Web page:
Rice’s L’incoronazione di Poppea Admired by Arts Nerd

It just dawned on me recently that I am an arts nerd. I alert my Facebook friends when I have a new blog post, and I can just see them rolling their eyes – there she goes again –waxing on about some odd opera thing or other.

So I am going to put it to you, my tiny audience, shall I continue as I am or switch over to cute dog pictures or a baking diary?

But before we ax this whole thing, I must let you know about the really incredibly professional performance I saw last Tuesday of L’incoronazione di Poppea at Rice University’s Wortham Theatre.

Over all it was so well done – way beyond expectations for a college opera program – that one of my arts nerd sidekicks said it was the best Coronation he had ever seen or ever hoped to see!

The singing was not just adequate, but all in all very beautiful. The acting was accomplished (great direction does not hurt!). The set design and costumes were better than many a professional opera production. 

The small orchestra conducted by Richard Bado was filled out with two harpsichords, organ, archlute, guitar, and baroque cello, plus a regular string section and two onstage trumpeters who added some real pomp to the coronation scene itself. So we got period instruments and the whole shooting match.  Did I mention all the players were excellent and Mo. Bado a winning conductor? Well, they were and he was.

Standout performers were:

  • Carlton Ford as Ottone who demonstrated excellent body expression and acting and who used his lovely baritone voice so expressively.
  • Chelsea Morris as Poppea (five costume changes – wow!!) who connived in such a beautiful way with her crystal clear, lyric soprano voice.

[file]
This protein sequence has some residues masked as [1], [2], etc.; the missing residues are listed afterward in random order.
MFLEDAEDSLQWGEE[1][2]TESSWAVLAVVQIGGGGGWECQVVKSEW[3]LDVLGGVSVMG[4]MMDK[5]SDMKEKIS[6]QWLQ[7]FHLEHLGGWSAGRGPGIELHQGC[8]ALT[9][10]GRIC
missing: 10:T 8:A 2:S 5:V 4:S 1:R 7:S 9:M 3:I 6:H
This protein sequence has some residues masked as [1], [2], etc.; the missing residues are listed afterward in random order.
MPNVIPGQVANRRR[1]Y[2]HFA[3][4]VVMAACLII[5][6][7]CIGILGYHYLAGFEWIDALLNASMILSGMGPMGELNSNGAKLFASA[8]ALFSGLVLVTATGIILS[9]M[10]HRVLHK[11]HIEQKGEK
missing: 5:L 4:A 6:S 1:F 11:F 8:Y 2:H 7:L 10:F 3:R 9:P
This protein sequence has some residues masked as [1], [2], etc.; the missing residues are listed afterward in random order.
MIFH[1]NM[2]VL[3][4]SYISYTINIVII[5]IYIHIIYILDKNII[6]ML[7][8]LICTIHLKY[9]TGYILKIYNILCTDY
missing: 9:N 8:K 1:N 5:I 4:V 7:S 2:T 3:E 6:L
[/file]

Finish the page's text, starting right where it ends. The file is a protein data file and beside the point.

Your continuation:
• Brenton Ryan as Nero whose chiseled blond good looks did not stop him from becoming the lustful, power mad, sleazy emperor. More stage movement excellence here. The tenor’s dramatic singing was above reproach.
  • Carolyn Sproule as Ottavia (three costumes).  OK, she was mad that her husband was having a notorious affair, and she schemed to have the slut woman killed, but her dramatic soprano instrument was so pleasing to the ear, we couldn’t blame her!
  • Amy Owens as Drusilla had a smaller part, but she made a big impact with her crisp, flowing soprano and some excellent acting.
  • Tyson Miller as Arnalta, confidante of Poppea.  Tyson is a young man, but I was unaware of this fact until I got home and studied the program. Sure, I thought ‘she’ looked like a mannish woman, and had an awfully BIG voice, but he convinced me with his female movement and gestures. Aside from the gender issue, this comic role was expertly executed with a singular style.
  • Lauren Iezzi as Ottavia’s confidante possesses a gorgeous dark low mezzo that will take her far; Daniel Sherill and Joseph Mishler, as the two soldiers in Act I, possessors of two very different but pleasing and well-delivered tenor voices.

 I am stopping myself now, or I will list the entire cast as standouts, because truly they were.

The opera ends as the newly married couple sings an exquisite duet in counterpoint, beautiful enough to make you forget how bad they are. The characters who were sacrificed – now either dead or banished – to make their union possible appear behind them.  It was an excellent and satisfying touch to end an outstanding performance.

PS I would dearly love to have a nice photo of this production. I can add it in later. Pre-thanks to whoever can send me one. laurienow@comcast.net 

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